Historically since the the renaissance masters perfected the drawing and painting of the human body figure it’s still the most challenging and rewarding types to draw, obviously for beginners not Leonardo Da vinci level artists, it’s often frustrating in the beginning. So here’s some historical all times tips and concepts to follow as you are learning to draw the body.

  1. Start by visualizing the hole figure of the body and do not try to perfect sketching details and gestures at first.
  2. Use a reference pose from an actual model or a drawing figure doll, you can use the classic old fashion drawing figure dolls or upgrade to the revolutionary called body kun dolls that gives more option in poses, articulations and realistic human body anatomy for male and female (this one called body chan).
  3. Shadow and light in drawing figures is an obligation to get an idea of the figure mass and movement do not ignore these important parameters..

How-to books often present carefully measured guides to the general proportions of the face and body. However, the fact is that ever individual is different and these idealized “average” figures rarely represent what the artist really sees when he or she sits down to draw a model.

While it is helpful to study anatomy and learn about average proportions, artists learning to draw the body often get lost in the complexity of details and rules.

Drawing perfection Is About Determination No Frustration Is Allowed

Too often, artists strive for perfection and get frustrated by the time-consuming and painstaking attempts to accurately depict every eyelash and fingernail!

The result can be a Frankenstein monster: a drawing depicting a perfectly rendered collection of parts that don’t seem to connect or co-operate because the artist didn’t step back to look at the whole composition. Especially if you are a beginner, the best thing you can do for your art is to keep your eye on the big picture…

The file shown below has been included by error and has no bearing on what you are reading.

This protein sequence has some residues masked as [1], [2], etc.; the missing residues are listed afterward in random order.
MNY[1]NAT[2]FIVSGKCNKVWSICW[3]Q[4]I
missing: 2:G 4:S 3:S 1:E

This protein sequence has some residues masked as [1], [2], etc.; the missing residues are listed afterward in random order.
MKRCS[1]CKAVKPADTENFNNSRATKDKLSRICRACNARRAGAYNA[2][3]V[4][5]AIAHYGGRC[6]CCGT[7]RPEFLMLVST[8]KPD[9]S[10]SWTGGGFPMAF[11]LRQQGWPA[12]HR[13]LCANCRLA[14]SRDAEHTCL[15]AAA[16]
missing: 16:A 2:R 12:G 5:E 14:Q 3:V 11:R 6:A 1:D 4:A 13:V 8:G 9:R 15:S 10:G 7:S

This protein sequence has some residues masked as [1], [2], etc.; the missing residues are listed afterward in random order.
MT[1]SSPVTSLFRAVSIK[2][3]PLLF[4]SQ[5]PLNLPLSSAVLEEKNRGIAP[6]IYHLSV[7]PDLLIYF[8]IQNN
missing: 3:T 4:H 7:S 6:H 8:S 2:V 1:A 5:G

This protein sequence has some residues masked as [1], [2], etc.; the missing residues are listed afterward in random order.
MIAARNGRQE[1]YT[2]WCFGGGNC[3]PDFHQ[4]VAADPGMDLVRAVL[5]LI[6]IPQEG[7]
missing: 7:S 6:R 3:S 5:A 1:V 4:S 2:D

Don’t be intimidated or discouraged by the complexity of the body, but try to start by drawing a “gesture” – a quick, rough impression of what you see. Come back to develop detail later if you have time. Practice sketching quick and rough “gestures,” regularly in a class, drawing workshop or even on the bus.

Finally, beginner artists often focus upon the outline of the body and the details while forgetting about light and shadow. In so doing they create lightweight drawings instead of what looks like a real, three-dimensional human body. Focusing on the contour of the body alone will lead to a flat image, which may not be what you are looking for.

Don’t forget to look at and draw the light and shadow in order to create a drawing containing the illusion of depth and weight. Prepare your poses with artificial light if you are using the body kun dolls and try experimenting with light and shadow: build up the figure on the page using fields of light and dark and no outlines. Alternatively, allow the outlines to disappear as you build up areas of shadow that meet areas of light.

Learning to Draw Figures Is Always a Process

Don’t worry about getting it “right” or about what the final product will look like. It’s all part of the learning process and experimenting with art can lead to “happy accidents.”

Instead, a true artist should appreciate the process of observing, interpreting and developing the impression of what he or she sees.

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